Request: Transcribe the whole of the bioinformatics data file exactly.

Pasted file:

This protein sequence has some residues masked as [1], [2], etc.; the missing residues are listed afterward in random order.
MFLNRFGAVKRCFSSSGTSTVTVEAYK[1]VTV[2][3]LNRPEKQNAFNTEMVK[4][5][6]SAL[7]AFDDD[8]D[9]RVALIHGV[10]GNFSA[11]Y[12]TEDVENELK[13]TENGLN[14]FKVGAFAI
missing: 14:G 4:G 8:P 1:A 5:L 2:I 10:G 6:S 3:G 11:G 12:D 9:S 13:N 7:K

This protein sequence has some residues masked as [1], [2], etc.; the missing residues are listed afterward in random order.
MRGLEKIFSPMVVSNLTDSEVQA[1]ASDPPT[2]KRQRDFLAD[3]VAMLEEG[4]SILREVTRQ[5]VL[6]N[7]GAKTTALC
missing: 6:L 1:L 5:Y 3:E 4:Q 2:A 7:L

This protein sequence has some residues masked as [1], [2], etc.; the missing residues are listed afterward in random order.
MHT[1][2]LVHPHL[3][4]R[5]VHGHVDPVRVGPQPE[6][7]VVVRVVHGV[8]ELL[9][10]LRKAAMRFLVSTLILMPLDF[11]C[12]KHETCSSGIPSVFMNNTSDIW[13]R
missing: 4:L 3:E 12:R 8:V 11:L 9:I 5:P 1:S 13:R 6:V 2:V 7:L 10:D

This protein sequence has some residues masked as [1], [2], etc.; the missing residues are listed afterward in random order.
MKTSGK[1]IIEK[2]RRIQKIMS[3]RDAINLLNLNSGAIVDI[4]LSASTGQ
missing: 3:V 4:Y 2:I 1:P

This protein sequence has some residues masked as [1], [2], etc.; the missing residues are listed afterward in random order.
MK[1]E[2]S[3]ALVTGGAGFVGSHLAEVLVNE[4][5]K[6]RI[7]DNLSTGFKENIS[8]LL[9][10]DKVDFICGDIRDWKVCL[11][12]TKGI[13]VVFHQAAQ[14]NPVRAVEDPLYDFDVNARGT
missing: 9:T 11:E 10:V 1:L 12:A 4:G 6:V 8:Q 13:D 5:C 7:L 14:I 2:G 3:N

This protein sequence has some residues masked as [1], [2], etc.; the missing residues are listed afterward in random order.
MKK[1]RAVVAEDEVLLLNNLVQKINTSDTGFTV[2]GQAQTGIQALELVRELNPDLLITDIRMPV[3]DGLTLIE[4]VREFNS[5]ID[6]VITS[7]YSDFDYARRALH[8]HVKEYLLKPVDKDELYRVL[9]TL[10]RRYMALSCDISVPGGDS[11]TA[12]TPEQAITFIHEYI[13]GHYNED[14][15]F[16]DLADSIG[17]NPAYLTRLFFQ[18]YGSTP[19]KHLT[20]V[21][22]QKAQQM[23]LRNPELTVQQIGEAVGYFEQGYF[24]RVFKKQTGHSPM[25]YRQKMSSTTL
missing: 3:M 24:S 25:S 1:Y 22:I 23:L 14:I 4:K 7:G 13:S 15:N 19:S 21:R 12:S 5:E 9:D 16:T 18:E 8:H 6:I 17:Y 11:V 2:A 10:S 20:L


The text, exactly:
This protein sequence has some residues masked as [1], [2], etc.; the missing residues are listed afterward in random order.
MFLNRFGAVKRCFSSSGTSTVTVEAYK[1]VTV[2][3]LNRPEKQNAFNTEMVK[4][5][6]SAL[7]AFDDD[8]D[9]RVALIHGV[10]GNFSA[11]Y[12]TEDVENELK[13]TENGLN[14]FKVGAFAI
missing: 14:G 4:G 8:P 1:A 5:L 2:I 10:G 6:S 3:G 11:G 12:D 9:S 13:N 7:K

This protein sequence has some residues masked as [1], [2], etc.; the missing residues are listed afterward in random order.
MRGLEKIFSPMVVSNLTDSEVQA[1]ASDPPT[2]KRQRDFLAD[3]VAMLEEG[4]SILREVTRQ[5]VL[6]N[7]GAKTTALC
missing: 6:L 1:L 5:Y 3:E 4:Q 2:A 7:L

This protein sequence has some residues masked as [1], [2], etc.; the missing residues are listed afterward in random order.
MHT[1][2]LVHPHL[3][4]R[5]VHGHVDPVRVGPQPE[6][7]VVVRVVHGV[8]ELL[9][10]LRKAAMRFLVSTLILMPLDF[11]C[12]KHETCSSGIPSVFMNNTSDIW[13]R
missing: 4:L 3:E 12:R 8:V 11:L 9:I 5:P 1:S 13:R 6:V 2:V 7:L 10:D

This protein sequence has some residues masked as [1], [2], etc.; the missing residues are listed afterward in random order.
MKTSGK[1]IIEK[2]RRIQKIMS[3]RDAINLLNLNSGAIVDI[4]LSASTGQ
missing: 3:V 4:Y 2:I 1:P

This protein sequence has some residues masked as [1], [2], etc.; the missing residues are listed afterward in random order.
MK[1]E[2]S[3]ALVTGGAGFVGSHLAEVLVNE[4][5]K[6]RI[7]DNLSTGFKENIS[8]LL[9][10]DKVDFICGDIRDWKVCL[11][12]TKGI[13]VVFHQAAQ[14]NPVRAVEDPLYDFDVNARGT
missing: 9:T 11:E 10:V 1:L 12:A 4:G 6:V 8:Q 13:D 5:C 7:L 14:I 2:G 3:N

This protein sequence has some residues masked as [1], [2], etc.; the missing residues are listed afterward in random order.
MKK[1]RAVVAEDEVLLLNNLVQKINTSDTGFTV[2]GQAQTGIQALELVRELNPDLLITDIRMPV[3]DGLTLIE[4]VREFNS[5]ID[6]VITS[7]YSDFDYARRALH[8]HVKEYLLKPVDKDELYRVL[9]TL[10]RRYMALSCDISVPGGDS[11]TA[12]TPEQAITFIHEYI[13]GHYNED[14][15]F[16]DLADSIG[17]NPAYLTRLFFQ[18]YGSTP[19]KHLT[20]V[21][22]QKAQQM[23]LRNPELTVQQIGEAVGYFEQGYF[24]RVFKKQTGHSPM[25]YRQKMSSTTL
missing: 3:M 24:S 25:S 1:Y 22:I 23:L 14:I 4:K 7:G 13:S 15:N 19:S 21:R 12:S 5:E 9:D 16:T 18:E 8:H 6:I 17:Y 11:V 2:A 10:S 20:L